I Hate Celiac Disease

Not only do I hate Celiac Disease, I hate how sensitive I am. Now, I am very, very careful about cross contamination. Our house is gluten free and I only eat at restaurants I trust. But even restaurants I trust aren’t perfect. I’ve only been glutened once before since I discovered Celiac was the cause of my digestive issues so I guess less than once a year isn’t bad.

This time a little piece of grilled onion ended up mixed in with my fries and I ate it before I realized it was there. The grilled onions at that restaurant are beer braised. Beer has gluten in it and so terrible things ensued. That was Friday. I’m already a lot better. The worst has passed. Now I’m just a little swollen and achy, but the weekend sure was miserable.

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Update on Ani’s Health

It’s been almost four months since we started getting diagnoses for Ani. At that point, she was sleeping up to 18 hours a day and worn out all the time. She was so incredibly sick.

What’s wrong with her: Ani has Ehlers-Danlos Syndrome, POTS, Fibromyalgia, and Celiac Disease.

What we’re doing to treat her: Every day Ani takes a beta blocker to help control the racing heart from the POTS. She did an experiment trying various POTS remedies and found that Nuun electrolyte tablets work best for her. She takes one in the morning and one in the evening now. She takes Lyrica for the Fibro pain. Recently she had to up her dose because the drilling pain that she now knows is from the fibro started up again. Hopefully, we’ll be able to decrease it back down in a couple weeks. She is careful with her range of motion to avoid EDS pain and, of course, she eats no gluten so the Celiac is usually a non-issue. She has been going to physical therapy for her neck (side effect of the EDS) and that pain has decreased a whole lot, enough that she no longer takes Aleve regularly. She is getting better at watching her body temperature (she has trouble regulating her body temperature because of the general dysautonomia that includes the POTS).

So how is she doing?

Amazing.

She’s still so incredibly sick, but when I think of how my daughter was just a few short months ago, the difference is incredible and so encouraging. I’ll be honest. I did not think she would survive. She was getting worse and worse. I thought she was going to die. She thought she was going to die. It was bad.

In March, a friend asked if they could dedicate their monthly fast to Ani’s health. Her whole family fasted for Ani. She encouraged others to do the same. I will always believe that changed everything for my daughter. It was within days that we started getting answers. We found doctors willing to help instead of brushing her off. We got medication, we got a treatment plan to help her, we got diagnoses.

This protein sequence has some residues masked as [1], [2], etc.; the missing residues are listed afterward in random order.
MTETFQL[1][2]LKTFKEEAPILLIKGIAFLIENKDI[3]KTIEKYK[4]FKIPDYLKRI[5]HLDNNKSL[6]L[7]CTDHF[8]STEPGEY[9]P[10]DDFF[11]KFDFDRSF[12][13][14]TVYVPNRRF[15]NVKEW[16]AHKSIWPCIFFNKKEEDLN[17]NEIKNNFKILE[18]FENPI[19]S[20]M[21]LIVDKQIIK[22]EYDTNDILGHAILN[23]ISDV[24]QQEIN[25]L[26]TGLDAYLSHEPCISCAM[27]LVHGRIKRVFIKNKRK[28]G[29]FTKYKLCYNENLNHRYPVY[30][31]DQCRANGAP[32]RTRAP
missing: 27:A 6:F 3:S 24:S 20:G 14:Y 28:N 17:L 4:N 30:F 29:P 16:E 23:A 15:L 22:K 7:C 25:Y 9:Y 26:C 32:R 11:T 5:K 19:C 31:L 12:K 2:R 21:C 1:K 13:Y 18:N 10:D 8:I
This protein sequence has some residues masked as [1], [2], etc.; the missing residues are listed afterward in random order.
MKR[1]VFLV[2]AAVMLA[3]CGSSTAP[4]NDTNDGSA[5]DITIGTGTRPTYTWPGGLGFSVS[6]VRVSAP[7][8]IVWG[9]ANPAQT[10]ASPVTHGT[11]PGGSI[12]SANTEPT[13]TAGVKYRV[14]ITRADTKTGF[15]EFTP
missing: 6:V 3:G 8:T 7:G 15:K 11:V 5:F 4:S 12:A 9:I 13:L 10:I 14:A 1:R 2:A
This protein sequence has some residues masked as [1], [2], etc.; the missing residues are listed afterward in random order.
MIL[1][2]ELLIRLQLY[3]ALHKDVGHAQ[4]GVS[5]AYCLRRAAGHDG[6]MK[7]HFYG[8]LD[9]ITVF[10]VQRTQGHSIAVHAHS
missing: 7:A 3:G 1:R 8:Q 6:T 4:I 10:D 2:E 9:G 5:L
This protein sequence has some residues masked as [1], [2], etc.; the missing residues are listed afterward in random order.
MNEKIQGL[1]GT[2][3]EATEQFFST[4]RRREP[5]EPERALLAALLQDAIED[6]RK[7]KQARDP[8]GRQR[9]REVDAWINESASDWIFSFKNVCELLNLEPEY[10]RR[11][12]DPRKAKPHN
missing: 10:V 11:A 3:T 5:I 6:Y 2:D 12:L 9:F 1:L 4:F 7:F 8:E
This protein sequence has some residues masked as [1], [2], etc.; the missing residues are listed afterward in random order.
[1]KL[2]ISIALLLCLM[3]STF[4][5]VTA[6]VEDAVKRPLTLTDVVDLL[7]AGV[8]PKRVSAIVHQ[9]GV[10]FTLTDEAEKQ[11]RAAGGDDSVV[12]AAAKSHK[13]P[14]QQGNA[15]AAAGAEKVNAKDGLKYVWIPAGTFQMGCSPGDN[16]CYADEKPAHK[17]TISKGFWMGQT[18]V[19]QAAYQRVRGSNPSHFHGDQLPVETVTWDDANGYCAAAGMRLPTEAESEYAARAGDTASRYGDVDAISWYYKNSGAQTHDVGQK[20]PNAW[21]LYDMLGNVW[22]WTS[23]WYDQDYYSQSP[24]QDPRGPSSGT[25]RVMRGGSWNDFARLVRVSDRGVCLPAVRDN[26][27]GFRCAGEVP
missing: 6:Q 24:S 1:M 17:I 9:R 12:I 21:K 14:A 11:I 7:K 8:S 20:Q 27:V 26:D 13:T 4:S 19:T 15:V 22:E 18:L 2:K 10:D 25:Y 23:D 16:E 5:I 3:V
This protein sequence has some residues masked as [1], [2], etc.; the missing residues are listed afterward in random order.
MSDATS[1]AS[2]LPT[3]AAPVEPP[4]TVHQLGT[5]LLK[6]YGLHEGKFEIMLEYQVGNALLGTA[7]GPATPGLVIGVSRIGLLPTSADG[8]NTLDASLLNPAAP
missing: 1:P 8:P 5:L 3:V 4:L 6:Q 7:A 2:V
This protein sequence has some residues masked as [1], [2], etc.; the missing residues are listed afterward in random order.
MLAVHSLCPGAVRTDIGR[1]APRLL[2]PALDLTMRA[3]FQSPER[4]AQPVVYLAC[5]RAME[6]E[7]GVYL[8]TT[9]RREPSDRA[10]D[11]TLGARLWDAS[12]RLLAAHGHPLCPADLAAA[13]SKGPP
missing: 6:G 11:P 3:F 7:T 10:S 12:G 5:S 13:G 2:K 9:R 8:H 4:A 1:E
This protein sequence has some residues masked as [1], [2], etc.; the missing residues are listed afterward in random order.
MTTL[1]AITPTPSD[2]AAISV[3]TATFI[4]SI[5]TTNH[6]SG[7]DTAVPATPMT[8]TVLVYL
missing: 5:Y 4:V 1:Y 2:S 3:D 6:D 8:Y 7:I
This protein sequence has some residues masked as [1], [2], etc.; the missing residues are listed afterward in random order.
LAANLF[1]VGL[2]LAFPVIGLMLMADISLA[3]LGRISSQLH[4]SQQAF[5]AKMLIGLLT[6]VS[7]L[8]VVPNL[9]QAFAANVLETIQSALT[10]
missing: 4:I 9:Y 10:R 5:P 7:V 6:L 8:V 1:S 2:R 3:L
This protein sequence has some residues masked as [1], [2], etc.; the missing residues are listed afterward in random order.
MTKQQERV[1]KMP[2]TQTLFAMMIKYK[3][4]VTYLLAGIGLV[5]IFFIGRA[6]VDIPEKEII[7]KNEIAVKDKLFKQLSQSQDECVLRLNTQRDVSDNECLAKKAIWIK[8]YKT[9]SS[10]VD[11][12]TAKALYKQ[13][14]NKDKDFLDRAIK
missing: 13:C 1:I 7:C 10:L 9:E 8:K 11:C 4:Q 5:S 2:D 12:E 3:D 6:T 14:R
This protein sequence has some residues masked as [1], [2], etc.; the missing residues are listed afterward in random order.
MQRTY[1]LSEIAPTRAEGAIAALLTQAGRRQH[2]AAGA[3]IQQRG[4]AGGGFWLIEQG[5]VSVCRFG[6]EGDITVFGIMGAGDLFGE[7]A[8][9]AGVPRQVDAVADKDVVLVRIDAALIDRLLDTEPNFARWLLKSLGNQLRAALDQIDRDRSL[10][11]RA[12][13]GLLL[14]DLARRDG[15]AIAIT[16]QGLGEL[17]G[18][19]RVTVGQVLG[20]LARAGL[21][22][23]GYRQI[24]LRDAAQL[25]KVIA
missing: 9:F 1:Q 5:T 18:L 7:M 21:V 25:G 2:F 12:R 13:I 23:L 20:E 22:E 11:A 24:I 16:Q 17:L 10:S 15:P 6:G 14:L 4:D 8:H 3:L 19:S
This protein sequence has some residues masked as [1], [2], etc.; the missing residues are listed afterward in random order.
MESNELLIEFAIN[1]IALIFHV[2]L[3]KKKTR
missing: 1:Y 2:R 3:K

She still has bad days. Some are very, very bad. On the Fourth of July, we had a church picnic. It was hot. We live in Texas, after all. She got overheated. Getting overheated means she got sick. Very sick. She slept most of the afternoon/evening that day. The big difference is, though, that the next morning she got up and was functional. She didn’t need three days to recover. That is a miracle. She still gets exhausted relatively easily, too, and she never feels truly good. But it’s livable.

Over the last week, she spent several days being a substitute nanny for three little girls and still did her normal program directing at taekwondo and also babysat a little girl Friday night. These are things she literally couldn’t have done just a few months ago (though I think she might sleep most of today since she was so exhausted by last night). She’s got plans to go see Spider-Man with one friend and Wonder Woman with some other friends. She’s training at taekwondo and working toward her second degree black belt again. She’s actually being able to be a human. Most importantly, she has hope for a future. A sometimes painful, taking medication for life future, but still a wonderful, full, happy future.

Lots of Planning

A month ago I got the flu. And then I got an ear, sinus, and throat infection and bronchitis. And then I got mild pneumonia. Fun times, I tell you.

But I’ve been very productive during my mostly sitting in my chair coughing state. I’ve been lesson planning and organizing school for next year like crazy. I even got a filing cabinet and hanging file folders (purple because it’s my favorite) and colored manila folders (orange for Cameron, blue for Fritz, yellow for Adrian, green for all of them together).

I’ve got the first four weeks of school almost 100% planned. Only 31 more weeks to go (those are all about 75% planned already so it’s not as bad as it sounds).

Physical Therapy

Yesterday Ani started at least a month of physical therapy 2-3 days a week. Her therapist is experienced with people with Ehlers-Danlos (really important to prevent further injury). Her neck issues appear to all be totally related to the EDS.

Physical Therapy

When she moves her neck, her vertebrae don’t work together, but instead twist in opposite directions. This equals pain. Her front neck muscles are much weaker than her back neck muscles. This equals pain. She has craniocervical instability. This equals pain. So much pain. Doctors laughed at her for saying her neck felt too weak to hold up her head. Well, the physical therapist isn’t laughing. Ani was right about that all along!

Physical Therapy

The goal of the physical therapy and (so many) exercises she has to do in between visits is to strengthen her neck and retrain the muscles to keep her vertebrae in alignment and moving properly together. The ultimate goal is to get her back on the mat training at taekwondo. For now, though, after her first two visits, her neck is really hurting. We are hopeful that in a few weeks it’ll be much better (me more than Ani to be honest – she’s pretty much resigned to being in horrible pain for the rest of her life).